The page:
It’s time, once again, for me to squeeze too many seedlings into my vegetable garden. Every year I swear I will use some restraint, but it seems to be pathological. Who can blame me? The gardening season is deceptively brief and this year it looks like it will either never begin or skip right to full scale summer.
And so I started copious amounts of seed and gave into some impulse buying. I can forgive myself that. The question I keep coming back to is “Why am I planting so many vegetables I rarely eat?” I like beets and kohlrabi and collards, but to paraphrase Jane Austin, With some pleasures, a little goes a long way.
I find this all the more baffling, since I really do have limited space. Most gardeners over plant. It’s an occupational hazard. There are a few, like my father, with the discipline to measure and allot the required space around each minuscule seedling. I always thought that was wasteful. Shouldn’t you tuck a quick growing lettuce under that pepper plant? The pepper is only going to sit there for a month or so, biding its time until things heat up. I can’t be expected to do the same, can I? I’ll harvest the lettuce long before it becomes competition for the pepper.
I’ve visited many, many gardens and I’ve seen few that were ideally laid out. I remember being impressed that the tomato plants in designer Bunny Williams’ garden were generously spaced… which tells me it was the exception. If there is one vegetable gardeners will wedge in wherever they can, it’s tomatoes. There has to be a way to get just one more plant in. It would be unfair to offer so many varieties and then restrict a garden to 4 or 5… or 12, right?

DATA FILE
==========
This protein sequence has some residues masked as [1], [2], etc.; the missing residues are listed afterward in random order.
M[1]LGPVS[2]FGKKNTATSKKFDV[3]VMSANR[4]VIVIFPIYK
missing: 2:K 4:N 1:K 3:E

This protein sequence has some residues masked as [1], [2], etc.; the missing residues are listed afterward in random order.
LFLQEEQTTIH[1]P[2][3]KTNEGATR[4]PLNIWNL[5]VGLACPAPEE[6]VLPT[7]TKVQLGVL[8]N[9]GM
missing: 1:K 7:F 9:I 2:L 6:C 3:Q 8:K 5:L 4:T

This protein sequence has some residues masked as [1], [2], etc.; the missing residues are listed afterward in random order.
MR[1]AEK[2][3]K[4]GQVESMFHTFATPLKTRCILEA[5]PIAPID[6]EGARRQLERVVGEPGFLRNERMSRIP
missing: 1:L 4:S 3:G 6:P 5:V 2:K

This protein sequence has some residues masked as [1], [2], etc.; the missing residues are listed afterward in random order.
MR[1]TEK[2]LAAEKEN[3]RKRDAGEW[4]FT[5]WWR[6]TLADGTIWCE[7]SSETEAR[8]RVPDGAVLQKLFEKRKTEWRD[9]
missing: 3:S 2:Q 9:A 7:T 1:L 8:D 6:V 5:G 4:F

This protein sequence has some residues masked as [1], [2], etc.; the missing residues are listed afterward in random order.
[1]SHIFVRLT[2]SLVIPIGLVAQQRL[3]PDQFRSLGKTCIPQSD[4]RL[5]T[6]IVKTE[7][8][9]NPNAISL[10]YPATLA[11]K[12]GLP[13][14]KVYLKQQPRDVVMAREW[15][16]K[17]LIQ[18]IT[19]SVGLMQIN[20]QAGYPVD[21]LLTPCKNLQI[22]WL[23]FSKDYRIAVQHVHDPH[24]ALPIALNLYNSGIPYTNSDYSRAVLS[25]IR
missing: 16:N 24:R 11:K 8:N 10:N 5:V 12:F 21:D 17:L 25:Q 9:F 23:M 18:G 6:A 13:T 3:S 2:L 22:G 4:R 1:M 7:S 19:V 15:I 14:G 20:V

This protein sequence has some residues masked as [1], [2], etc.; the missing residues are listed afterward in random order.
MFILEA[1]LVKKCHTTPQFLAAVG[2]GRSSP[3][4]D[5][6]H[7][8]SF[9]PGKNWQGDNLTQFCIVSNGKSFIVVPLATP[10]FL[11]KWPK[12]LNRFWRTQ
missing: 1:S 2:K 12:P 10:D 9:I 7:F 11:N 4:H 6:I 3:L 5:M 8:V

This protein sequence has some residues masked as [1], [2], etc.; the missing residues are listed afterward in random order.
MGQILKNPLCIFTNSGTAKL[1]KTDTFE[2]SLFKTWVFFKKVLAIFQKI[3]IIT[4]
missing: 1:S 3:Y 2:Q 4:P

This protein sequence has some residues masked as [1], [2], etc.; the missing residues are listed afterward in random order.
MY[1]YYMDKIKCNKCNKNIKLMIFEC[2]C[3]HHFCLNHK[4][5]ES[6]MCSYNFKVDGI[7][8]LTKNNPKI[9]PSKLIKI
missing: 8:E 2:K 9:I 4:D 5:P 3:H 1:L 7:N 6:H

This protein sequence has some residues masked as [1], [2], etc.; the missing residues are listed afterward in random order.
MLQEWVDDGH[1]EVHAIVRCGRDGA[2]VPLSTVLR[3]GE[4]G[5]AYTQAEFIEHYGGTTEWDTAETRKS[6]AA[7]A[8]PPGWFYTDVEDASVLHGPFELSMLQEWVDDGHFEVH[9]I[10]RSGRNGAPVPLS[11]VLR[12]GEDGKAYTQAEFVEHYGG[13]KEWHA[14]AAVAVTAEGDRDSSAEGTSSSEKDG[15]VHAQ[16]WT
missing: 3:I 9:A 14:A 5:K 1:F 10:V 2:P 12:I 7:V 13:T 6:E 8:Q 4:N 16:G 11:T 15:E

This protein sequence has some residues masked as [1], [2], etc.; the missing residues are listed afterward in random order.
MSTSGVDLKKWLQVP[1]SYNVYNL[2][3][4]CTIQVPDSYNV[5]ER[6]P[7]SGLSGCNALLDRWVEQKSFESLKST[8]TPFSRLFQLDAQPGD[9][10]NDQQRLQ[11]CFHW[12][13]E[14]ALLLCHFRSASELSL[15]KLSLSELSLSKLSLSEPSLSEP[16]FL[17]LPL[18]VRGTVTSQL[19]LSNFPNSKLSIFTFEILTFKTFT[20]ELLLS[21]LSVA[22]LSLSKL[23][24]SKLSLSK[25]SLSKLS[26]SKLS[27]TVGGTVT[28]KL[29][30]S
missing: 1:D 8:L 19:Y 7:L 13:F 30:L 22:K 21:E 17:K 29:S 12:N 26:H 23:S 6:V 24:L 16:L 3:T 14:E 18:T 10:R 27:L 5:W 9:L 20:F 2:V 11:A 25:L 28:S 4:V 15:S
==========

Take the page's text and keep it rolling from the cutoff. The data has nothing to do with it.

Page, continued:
Most vegetable gardens I see are somewhat haphazard. Self-sowers have been given carte blanche and the pea plant or broccoli raab that still has a few days of harvest left… even though it looks like it is struggling to hang on… are interspersed with the newly staked tomatoes. The later it is in the season, the more helter-skelter the plan.
But back to my original question, do you eat all that you grow? Do you venture out to the garden with your morning coffee and design a dinner menu around what is ready to pluck? Pretty much every garden blogger I read seems to do that. Well… at least on weekends. I must make a note to give that a try.
I am very thankful for my freezer, when the vegetable garden shifts into high gear. I do a little canning, but the quick convenience of the freezer is just too tempting. Even when canning tomato sauce, I wait until the end of the season… when the heat has dissipated and the last tomatoes are ripened… to pull the entire season’s worth of plump fruits out of the freezer and start the canning process.
It’s easy to stash things like tomatoes, peppers, and beans in jars or bags, for later use. But what do you do when the sight of another turnip just doesn’t conjure up visions of dinner? There is always Plant a Row for the Hungry, but I like to plant something they might love, like carrots. I think the only thing for me to do is to step away from the seed racks and show some control. We’ll see.